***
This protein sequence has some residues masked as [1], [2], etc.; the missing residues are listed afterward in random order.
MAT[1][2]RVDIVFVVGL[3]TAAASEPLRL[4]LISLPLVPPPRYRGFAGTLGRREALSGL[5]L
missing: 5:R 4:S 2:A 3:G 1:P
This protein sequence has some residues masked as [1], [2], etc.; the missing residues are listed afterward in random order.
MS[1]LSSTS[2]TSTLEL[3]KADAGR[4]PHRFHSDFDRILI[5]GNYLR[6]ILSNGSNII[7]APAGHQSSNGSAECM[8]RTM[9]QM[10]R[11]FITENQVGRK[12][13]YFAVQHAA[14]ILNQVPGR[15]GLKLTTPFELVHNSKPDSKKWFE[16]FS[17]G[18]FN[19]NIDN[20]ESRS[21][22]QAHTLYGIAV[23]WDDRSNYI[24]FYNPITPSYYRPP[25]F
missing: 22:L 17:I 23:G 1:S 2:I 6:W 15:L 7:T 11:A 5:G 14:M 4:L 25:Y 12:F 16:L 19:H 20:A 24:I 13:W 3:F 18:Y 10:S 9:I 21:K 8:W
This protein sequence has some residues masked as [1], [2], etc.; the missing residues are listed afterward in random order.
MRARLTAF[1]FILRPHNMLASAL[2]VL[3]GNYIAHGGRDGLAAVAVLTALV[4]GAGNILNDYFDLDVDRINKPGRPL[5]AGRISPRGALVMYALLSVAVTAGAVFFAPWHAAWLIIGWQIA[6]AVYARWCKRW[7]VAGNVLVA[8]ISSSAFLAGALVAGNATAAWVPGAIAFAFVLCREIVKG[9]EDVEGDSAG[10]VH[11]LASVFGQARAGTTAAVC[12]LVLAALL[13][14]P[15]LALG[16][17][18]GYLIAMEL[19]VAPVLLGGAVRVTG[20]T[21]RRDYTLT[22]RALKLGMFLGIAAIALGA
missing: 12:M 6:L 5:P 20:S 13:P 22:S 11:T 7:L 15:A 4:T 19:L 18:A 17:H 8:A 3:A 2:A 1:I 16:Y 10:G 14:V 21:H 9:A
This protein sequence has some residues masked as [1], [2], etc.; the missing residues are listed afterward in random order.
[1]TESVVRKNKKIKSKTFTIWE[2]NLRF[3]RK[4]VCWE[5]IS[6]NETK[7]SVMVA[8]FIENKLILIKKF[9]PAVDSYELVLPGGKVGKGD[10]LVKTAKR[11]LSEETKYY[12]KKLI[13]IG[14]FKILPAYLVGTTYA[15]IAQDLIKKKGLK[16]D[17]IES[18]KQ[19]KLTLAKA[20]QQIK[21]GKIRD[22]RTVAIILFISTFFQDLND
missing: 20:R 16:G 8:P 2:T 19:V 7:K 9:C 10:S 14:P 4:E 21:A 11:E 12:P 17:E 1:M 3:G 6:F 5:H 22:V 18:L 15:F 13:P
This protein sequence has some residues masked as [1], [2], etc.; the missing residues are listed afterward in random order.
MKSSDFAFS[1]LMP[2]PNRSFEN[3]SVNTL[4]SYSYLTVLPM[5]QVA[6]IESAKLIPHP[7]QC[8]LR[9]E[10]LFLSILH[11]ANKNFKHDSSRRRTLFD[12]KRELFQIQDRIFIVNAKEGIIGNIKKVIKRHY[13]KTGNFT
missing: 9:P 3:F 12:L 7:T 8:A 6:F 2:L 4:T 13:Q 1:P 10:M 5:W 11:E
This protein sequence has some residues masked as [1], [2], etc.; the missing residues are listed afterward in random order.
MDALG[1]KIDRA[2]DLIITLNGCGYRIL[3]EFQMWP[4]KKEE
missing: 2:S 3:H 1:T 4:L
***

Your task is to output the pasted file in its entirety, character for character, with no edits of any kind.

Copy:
This protein sequence has some residues masked as [1], [2], etc.; the missing residues are listed afterward in random order.
MAT[1][2]RVDIVFVVGL[3]TAAASEPLRL[4]LISLPLVPPPRYRGFAGTLGRREALSGL[5]L
missing: 5:R 4:S 2:A 3:G 1:P
This protein sequence has some residues masked as [1], [2], etc.; the missing residues are listed afterward in random order.
MS[1]LSSTS[2]TSTLEL[3]KADAGR[4]PHRFHSDFDRILI[5]GNYLR[6]ILSNGSNII[7]APAGHQSSNGSAECM[8]RTM[9]QM[10]R[11]FITENQVGRK[12][13]YFAVQHAA[14]ILNQVPGR[15]GLKLTTPFELVHNSKPDSKKWFE[16]FS[17]G[18]FN[19]NIDN[20]ESRS[21][22]QAHTLYGIAV[23]WDDRSNYI[24]FYNPITPSYYRPP[25]F
missing: 22:L 17:I 23:G 1:S 2:I 6:W 15:L 7:T 11:A 5:G 14:M 4:L 25:Y 12:F 16:L 19:H 20:A 24:I 13:W 3:F 18:Y 10:S 9:I 21:K 8:W
This protein sequence has some residues masked as [1], [2], etc.; the missing residues are listed afterward in random order.
MRARLTAF[1]FILRPHNMLASAL[2]VL[3]GNYIAHGGRDGLAAVAVLTALV[4]GAGNILNDYFDLDVDRINKPGRPL[5]AGRISPRGALVMYALLSVAVTAGAVFFAPWHAAWLIIGWQIA[6]AVYARWCKRW[7]VAGNVLVA[8]ISSSAFLAGALVAGNATAAWVPGAIAFAFVLCREIVKG[9]EDVEGDSAG[10]VH[11]LASVFGQARAGTTAAVC[12]LVLAALL[13][14]P[15]LALG[16][17][18]GYLIAMEL[19]VAPVLLGGAVRVTG[20]T[21]RRDYTLT[22]RALKLGMFLGIAAIALGA
missing: 12:M 6:L 5:P 20:S 13:P 22:S 11:T 7:L 15:A 4:T 19:L 18:A 17:H 8:A 3:A 2:A 1:I 16:Y 10:G 14:V 21:H 9:A
This protein sequence has some residues masked as [1], [2], etc.; the missing residues are listed afterward in random order.
[1]TESVVRKNKKIKSKTFTIWE[2]NLRF[3]RK[4]VCWE[5]IS[6]NETK[7]SVMVA[8]FIENKLILIKKF[9]PAVDSYELVLPGGKVGKGD[10]LVKTAKR[11]LSEETKYY[12]KKLI[13]IG[14]FKILPAYLVGTTYA[15]IAQDLIKKKGLK[16]D[17]IES[18]KQ[19]KLTLAKA[20]QQIK[21]GKIRD[22]RTVAIILFISTFFQDLND
missing: 20:R 16:G 8:P 2:T 19:V 7:K 9:C 10:S 14:P 4:E 21:A 11:E 12:P 17:E 1:M 3:G 6:F 5:H 22:V 18:L 15:F 13:P
This protein sequence has some residues masked as [1], [2], etc.; the missing residues are listed afterward in random order.
MKSSDFAFS[1]LMP[2]PNRSFEN[3]SVNTL[4]SYSYLTVLPM[5]QVA[6]IESAKLIPHP[7]QC[8]LR[9]E[10]LFLSILH[11]ANKNFKHDSSRRRTLFD[12]KRELFQIQDRIFIVNAKEGIIGNIKKVIKRHY[13]KTGNFT
missing: 9:P 3:F 12:L 7:T 8:A 6:F 2:L 4:T 13:Q 1:P 10:M 5:W 11:E
This protein sequence has some residues masked as [1], [2], etc.; the missing residues are listed afterward in random order.
MDALG[1]KIDRA[2]DLIITLNGCGYRIL[3]EFQMWP[4]KKEE
missing: 2:S 3:H 1:T 4:L